HOW TO BE A BETTER PHOTOG: SHOOT SOME FILM

The Civil War photographer Mathew Brady had to travel with a mobile darkroom in a wagon.  The wet plate process with which he worked produced amazing negatives and an irreplaceable record of that bloody conflict.  But the process was so slow, so fragile, and the cameras so large, that actual combat pictures were impossible. It is fascinating to read about the lengths that early wildlife, documentary, and expedition photographers Martin and Osa Johnson went to in order to bring back never-before-seen images and films from the South Seas, Africa, Borneo, and elsewhere.  That Frank Hurley’s sublime images of Ernest Shackleton’s ill-fated 1915 Antarctic expedition were even made, let alone survived, is nearly unbelievable. John Noel ‘s footage and photographs from the 1924 Everest attempt where Mallory and Irving lost their lives took a nearly inhuman effort to shoot and then develop in a high-altitude field darkroom. Taking photos with early cameras in what are still the most unforgiving, deadly, and difficult mountains, jungles, and ice fields of the world is scarcely believable.  But the images exist to prove it was done and the more you learn about these feats of bravery, endurance, technical skill, and artistic genius the more you realize that as photographers and explorers we truly rest on the shoulders of giants.

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HOW TO BE A BETTER PHOTOG: SHOOT A PHOTO ESSAY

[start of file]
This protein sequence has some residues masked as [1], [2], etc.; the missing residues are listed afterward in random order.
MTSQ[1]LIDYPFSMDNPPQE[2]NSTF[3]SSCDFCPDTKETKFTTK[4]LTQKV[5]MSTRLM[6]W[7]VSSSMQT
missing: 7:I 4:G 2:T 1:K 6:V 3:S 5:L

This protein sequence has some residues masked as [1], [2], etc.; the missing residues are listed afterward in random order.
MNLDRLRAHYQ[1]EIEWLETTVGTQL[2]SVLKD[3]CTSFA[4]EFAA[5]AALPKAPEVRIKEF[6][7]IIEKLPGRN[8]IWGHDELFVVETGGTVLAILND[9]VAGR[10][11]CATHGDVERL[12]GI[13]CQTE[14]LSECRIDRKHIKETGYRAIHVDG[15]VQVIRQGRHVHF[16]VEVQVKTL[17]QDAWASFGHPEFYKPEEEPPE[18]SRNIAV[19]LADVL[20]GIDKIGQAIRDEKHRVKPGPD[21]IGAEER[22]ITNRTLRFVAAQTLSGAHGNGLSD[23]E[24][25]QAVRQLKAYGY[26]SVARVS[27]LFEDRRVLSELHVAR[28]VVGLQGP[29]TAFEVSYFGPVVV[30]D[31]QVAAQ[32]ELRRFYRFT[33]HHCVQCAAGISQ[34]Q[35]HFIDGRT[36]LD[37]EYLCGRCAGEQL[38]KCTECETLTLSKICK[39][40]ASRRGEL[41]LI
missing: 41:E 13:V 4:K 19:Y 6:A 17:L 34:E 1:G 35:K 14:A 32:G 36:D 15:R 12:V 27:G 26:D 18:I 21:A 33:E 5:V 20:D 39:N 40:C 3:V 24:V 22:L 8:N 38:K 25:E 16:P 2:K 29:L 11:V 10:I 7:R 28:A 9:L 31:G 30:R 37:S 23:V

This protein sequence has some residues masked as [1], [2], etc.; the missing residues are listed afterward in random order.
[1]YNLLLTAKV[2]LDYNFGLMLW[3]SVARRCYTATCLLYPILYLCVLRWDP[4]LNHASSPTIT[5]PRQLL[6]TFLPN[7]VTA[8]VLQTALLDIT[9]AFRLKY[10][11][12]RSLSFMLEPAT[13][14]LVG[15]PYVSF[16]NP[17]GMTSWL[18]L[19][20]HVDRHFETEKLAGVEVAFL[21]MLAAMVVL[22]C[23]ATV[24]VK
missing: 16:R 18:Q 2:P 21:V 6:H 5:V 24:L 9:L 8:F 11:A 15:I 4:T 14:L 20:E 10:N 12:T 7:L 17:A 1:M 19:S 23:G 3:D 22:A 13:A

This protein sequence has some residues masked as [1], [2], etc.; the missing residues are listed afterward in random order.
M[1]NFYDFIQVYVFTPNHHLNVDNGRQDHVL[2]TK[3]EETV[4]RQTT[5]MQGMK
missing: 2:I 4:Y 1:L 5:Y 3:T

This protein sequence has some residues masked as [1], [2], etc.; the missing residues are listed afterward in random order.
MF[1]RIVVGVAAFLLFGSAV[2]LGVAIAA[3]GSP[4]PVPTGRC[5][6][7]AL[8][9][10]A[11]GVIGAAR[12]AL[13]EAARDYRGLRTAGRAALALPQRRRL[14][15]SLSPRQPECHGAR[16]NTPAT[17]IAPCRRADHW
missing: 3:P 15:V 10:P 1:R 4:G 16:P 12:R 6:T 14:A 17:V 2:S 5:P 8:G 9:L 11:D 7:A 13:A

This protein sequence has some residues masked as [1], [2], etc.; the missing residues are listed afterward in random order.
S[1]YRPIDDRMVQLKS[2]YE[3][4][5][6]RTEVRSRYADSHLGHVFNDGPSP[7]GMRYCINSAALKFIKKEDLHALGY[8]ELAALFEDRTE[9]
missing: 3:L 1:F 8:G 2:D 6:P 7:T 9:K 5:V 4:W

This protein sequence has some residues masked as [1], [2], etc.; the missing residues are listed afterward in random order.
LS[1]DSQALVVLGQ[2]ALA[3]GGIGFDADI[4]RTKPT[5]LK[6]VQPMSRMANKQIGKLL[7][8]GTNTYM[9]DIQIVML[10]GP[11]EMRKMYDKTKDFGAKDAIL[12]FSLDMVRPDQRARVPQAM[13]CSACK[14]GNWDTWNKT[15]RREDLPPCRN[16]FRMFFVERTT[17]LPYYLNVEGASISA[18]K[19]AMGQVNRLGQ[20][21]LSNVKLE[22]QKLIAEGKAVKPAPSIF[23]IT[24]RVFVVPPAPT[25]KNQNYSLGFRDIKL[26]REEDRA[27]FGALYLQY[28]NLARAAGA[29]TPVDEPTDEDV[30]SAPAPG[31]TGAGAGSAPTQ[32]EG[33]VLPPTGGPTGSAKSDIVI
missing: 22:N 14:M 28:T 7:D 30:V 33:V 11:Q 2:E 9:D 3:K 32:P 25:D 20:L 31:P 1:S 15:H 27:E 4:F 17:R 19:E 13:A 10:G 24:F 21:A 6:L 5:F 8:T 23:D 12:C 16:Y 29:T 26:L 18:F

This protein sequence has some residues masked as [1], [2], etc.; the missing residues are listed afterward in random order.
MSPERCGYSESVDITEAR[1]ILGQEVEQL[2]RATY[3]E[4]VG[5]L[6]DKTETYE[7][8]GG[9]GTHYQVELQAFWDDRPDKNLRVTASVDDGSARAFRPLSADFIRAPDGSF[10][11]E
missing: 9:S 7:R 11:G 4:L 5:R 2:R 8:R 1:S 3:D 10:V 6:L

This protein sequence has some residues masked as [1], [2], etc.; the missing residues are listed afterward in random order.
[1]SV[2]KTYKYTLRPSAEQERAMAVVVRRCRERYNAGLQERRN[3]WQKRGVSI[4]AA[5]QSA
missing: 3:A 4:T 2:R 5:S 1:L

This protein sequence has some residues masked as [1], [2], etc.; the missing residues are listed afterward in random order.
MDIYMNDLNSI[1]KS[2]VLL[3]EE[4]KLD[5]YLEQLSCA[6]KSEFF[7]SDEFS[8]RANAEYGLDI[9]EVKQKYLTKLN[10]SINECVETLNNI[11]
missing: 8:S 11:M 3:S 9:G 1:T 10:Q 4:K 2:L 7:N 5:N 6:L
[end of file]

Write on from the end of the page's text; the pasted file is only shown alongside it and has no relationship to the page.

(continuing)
All Photos taken with a Leica M6ttl and a Leica 50mm f/2 Summicron on Kodak 400CN film.  All Photos from the photo essay, “The Faces of Transcarpathia.” By Andrew J. Tonn ©

MONTERREY — Most photographers have favorite subjects and preferred themes.  Some are obvious and others less so. One person shoots flowers and selfies. Another also photographs flowers and themselves but, as with any art, the subject is not always just the subject.  Robert Mapplethorpe’s beautiful black and white studies of calla lilies and tulips are far from ordinary photos of pretty flowers and Graciela Iturbide’s self-portraits are far more than another reflexive selfie.

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HOW TO BE A BETTER PHOTOG: THE PHOTO WALK

Photo by Andrew Tonn

Regardless of whether you are a seasoned professional, an avid amateur, or you just got your first camera last week, an excellent way to become a better photographer is to take photo-walks.  Walking, of and by itself: exploring a new city, a faraway island, a familiar old trail or a nearby neighborhood is one of life’s great pleasures with or without a camera. But this story is about photo walks and one walk in particular I took with my friend, the inimitable Sebastian John, one hot day over a year ago in Mumbai, India.  It was my last long walk in that city I called home for two years and similar to the first long walk I took by myself in Mumbai during the monsoon not long after we arrived. It was not quite as long as that watery hike, because Sebastian and I took our foray into Mumbai’s mad streets in the sweltering days just before the monsoon broke.  The heat in that time of year is very nearly hallucinatory. The temperature, combined with the crowds, humidity, smoke and noise, can only be completely appreciated by someone who has been there. Neither a thousand words nor a thousand photos can describe the reality of the streets of Mumbai.

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FORCADO IN THE CORRIDA DE TOROS, CADEREYTA – NIKKOR AFS 70-300MM VR F/4.5-5.6 G

Forcado in the Corrida de Toros, Caderneta, Nuevo Leon, Mexico. Nikkor AFS 70-300mm VR f/4.5-5.6 G on Nikon D800 shot at 122mm, f/4.8, 1/1,600 sec., ISO400

WRITE A PHOTO ESSAY, WIN A LEICA M4-P & LEICA M 50mm ƒ2 SUMMICRON LENS